An interesting little question here. A Hong Kong democracy activist has fled the place. Seems a sensible thing to do really. At the same time HSBC appears to – this is disputed a little – have frozen his accounts in Hong Kong.
Hmm, well, no, we’re not happy with this, obviously. However, we do then come up to an interesting question – how colonialist are we?
A Hong Kong legislator who fled to Europe has called on regulators to investigate the actions of major banks including HSBC, after his accounts and those of his wife and parents were allegedly frozen.
Ted Hui is the latest pro-democracy figure to leave Hong Kong and the escalating crackdown on dissent which last week saw Jimmy Lai denied bail, and Joshua Wong, Agnes Chow, and Ivan Lam jailed. On Monday eight people were reportedly arrested by the national security police over a small and peaceful student rally at the Chinese University of Hong Kong last month, including three accused of breaching the national security law.
Hui left Hong Kong for Denmark last week, before announcing that he and his family would not return. The family are now in the UK where they plan to live in exile.
At the weekend Hui alleged that bank accounts belonging to him and his family had been frozen, which he labelled “political retaliation through economic oppression”.
Yes, it probably is political retaliation and all that. We’re also agin’ it. But then what?
China is the de facto and Hong Kong itself is the de jure ruler of that piece of land. People who operate in that jurisdiction must obey the dictates of the de jure government.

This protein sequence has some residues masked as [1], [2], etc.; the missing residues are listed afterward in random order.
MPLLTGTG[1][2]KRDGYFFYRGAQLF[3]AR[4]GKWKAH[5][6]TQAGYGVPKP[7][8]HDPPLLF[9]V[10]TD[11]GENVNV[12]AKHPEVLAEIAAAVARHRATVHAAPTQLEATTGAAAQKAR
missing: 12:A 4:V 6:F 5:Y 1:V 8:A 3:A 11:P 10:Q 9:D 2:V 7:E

Yes? I mean we do agree with that?
We have enough complaints here that Facebook, Google et al are entirely, wholly and without missing a jot not tittle, obeying the tax law of the UK. So we are all on that same page that businesses which operate here must obey UK law, right?
So, that must be true of HSBC as well then, right? That HSBC, in Hong Kong, must obey Hong Kong law?
After all, to do otherwise is to be colonialists. That foreign people in foreign must obey our law and damn what the slant eyes want to do in their own country.
Yes, yes, yes, of course the law shouldn’t be that way. Of course free speech is important, vital, protest is to be allowed and all that. No, we’re not happy that fascism is being imposed.
But still – which set of law should a legally constituted in Hong Kong business be obeying? Obviously and clearly Hong Kong law. Which is, as everywhere else, what the government of Hong Kong says it is. For we have rather got over this idea that we here get to decide what the laws there should be, haven’t we?